"The Rudiments of Wisdom, Part Three: Enter With Drag On"
Writer: Paul Cornell
Artists: Manuel Garcia (p), Mark Farmer (i), Guru eFX (colours)
Publisher: Marvel Comics/MAX
After the effortless hilarity of last issue, it's a shame to report that Wisdom tones down the humour a little this month, presenting another stand-alone story which also works as part of the series' larger arc - this time featuring a guest-star from the Marvel Universe in the form of Shang Chi. The martial artist shows up to help out Pete Wisdom with a troublesome Welsh gangster who also happens to be an ancient dragon, and the fight between the two powerhouses forms the centrepiece of the issue. Whilst the two warriors duke it out, we get some furthering of the subplot concerning Pete's marriage of convenience to Tink, some obvious jokes at the expense of the Welsh, and more hints which point towards the uneasy peace between the fairies and the humans being shattered by Pete's "playing away" with another member of his team.
The major change this issue is the replacement of penciller Trevor Hairsine with Manuel Garcia. Whilst I don't want to dwell on Hairsine's reasons for leaving (Marvel cites personal reasons, so we'll leave it at that), I will say that his departure is keenly felt in the book, and I wish that he'd been able to complete the series. One of the main reasons that the humour of Wisdom worked so well was that the irreverent gags were paired with Hairsine's deadpan Bryan Htich-esque visuals, and the clash of the two styles reinforced the silliness of Cornell's writing in the more serious visual context. Whilst Garcia's artwork is still fairly realistic, the style is slightly more skewed towards a lighter, slightly more cartoonish look, and it takes the edge off the book as a result. Scenes such as Pete's on-the-job tryst with Maureen Raven play more like a straight knockabout sex comedy than the slightly more mature and adult tone that Hairsine brought to the book, and even though the jokes are still funny and the writing is still sharp, something has been lost with the changeover. Having seen some of Garcia's pencils and been impressed with the similarity between his and Hairsine's style, I'm wondering whether the input of inker Mark Farmer might have something to do with it, too. He's slicker than his predecessor Paul Neary, with slightly thicker linework (not dissimilar in his style to Rachel Dodson), and it could be that this is reinforcing the more cartoony look of the book. Then again, some panels come very close to replicating the look of the previous instalments - particularly a headshot of Captain Midlands, which could have been drawn from either one of the first two issues - so it's possible that I'm being overly sensitive to the change.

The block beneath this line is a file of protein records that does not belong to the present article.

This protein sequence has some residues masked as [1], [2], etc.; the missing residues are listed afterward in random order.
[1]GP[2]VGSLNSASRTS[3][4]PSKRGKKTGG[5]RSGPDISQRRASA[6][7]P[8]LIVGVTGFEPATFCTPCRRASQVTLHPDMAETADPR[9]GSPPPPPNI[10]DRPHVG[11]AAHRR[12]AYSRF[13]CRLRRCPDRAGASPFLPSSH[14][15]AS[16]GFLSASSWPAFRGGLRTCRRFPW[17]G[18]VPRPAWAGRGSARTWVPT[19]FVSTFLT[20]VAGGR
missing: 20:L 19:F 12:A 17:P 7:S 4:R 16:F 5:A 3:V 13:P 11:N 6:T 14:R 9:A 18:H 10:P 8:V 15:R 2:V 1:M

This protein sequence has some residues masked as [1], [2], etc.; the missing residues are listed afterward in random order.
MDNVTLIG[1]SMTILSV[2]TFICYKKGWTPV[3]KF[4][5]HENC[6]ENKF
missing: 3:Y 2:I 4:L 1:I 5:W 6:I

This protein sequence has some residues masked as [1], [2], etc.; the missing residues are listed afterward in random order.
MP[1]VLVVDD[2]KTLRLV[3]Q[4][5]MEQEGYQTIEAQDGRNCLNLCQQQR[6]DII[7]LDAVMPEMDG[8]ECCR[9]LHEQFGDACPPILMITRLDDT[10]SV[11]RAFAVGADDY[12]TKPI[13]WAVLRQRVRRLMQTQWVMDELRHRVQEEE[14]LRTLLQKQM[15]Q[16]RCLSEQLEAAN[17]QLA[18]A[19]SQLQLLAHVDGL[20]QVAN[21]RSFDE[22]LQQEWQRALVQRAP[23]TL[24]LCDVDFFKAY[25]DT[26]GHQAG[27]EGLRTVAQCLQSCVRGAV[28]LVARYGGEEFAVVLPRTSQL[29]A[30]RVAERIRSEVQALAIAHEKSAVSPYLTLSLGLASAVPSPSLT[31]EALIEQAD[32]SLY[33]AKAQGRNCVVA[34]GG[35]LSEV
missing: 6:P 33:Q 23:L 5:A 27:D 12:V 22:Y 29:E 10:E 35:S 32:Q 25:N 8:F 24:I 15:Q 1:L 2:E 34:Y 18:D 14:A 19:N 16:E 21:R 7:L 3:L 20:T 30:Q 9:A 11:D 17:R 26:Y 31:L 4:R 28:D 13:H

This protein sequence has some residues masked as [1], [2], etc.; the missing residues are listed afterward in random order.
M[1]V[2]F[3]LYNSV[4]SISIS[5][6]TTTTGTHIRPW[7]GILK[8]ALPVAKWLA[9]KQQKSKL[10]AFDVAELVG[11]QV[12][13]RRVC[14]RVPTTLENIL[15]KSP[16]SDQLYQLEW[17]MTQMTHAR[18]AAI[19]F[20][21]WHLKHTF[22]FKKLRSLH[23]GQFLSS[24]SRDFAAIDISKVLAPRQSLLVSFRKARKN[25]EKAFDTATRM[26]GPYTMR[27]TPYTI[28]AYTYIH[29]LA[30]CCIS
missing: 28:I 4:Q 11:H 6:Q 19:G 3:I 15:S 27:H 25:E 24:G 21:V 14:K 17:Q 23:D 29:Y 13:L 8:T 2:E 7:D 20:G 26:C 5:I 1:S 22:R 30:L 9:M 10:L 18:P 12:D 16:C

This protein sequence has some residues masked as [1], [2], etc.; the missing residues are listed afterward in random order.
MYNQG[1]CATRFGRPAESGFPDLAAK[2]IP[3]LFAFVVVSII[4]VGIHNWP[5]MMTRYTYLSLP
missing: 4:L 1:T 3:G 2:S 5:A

Cornell continues to be fairly inventive as a writer, but some of his ideas don't come off here. A case in point is the "soundtrack" captions: a cute bit of fun at first, but which soon start to grate with overuse. Also, I'm not sure if Cornell is being willfully obscure with some of his track selections (especially considering the target audience of this book will be for the most part American), but the fact that he chooses to reference a selection of songs by Welsh artists which aren't exactly huge hits - even on this side of the pond - suggests that he's trying to be a little too cool for school in showing off his musical savvy (although the man clearly has good taste). The caption boxes which clue readers in to the scene's "soundtrack" are only going to work if the readers know the songs; otherwise they'll only serve as a distraction. I suppose I'd find it difficult to rattle off a list of ten international hits by Welsh groups without overdosing on Tom Jones and Shirley Bassey, but I question whether the device is really necessary or useful if the songs are going to mean nothing to the majority of the book's readers.
Other than that, Cornell writes some good jokes (well, mostly - check out that awful title) and some fun characters (I'm still enjoying the surreal novelty of the Skrull John Lennon, and Captain Midlands is becoming more interesting with every issue), developing the series' soap-opera elements towards the end of the issue with a scene which adds yet another portent of doom for the book's finale. I'm looking forward to seeing the various strands of the series come together, and whilst I would have liked a few more imaginative details from Cornell to make this issue-long fight scene a little more interesting, there's still a lot of obvious potential in the book. I'm sure I'll get used to Garcia and Farmer as the new art team, and perhaps their style will grow to suit the book slightly better as the series progresses. This is still a fun, mature fantasy title with a strong sense of its British identity, and I'm sure I'll continue to follow it for its final three issues.
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